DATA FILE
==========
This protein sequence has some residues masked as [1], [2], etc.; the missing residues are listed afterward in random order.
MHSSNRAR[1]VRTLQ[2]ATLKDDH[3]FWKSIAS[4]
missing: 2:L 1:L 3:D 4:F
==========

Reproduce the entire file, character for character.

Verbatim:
This protein sequence has some residues masked as [1], [2], etc.; the missing residues are listed afterward in random order.
MHSSNRAR[1]VRTLQ[2]ATLKDDH[3]FWKSIAS[4]
missing: 2:L 1:L 3:D 4:F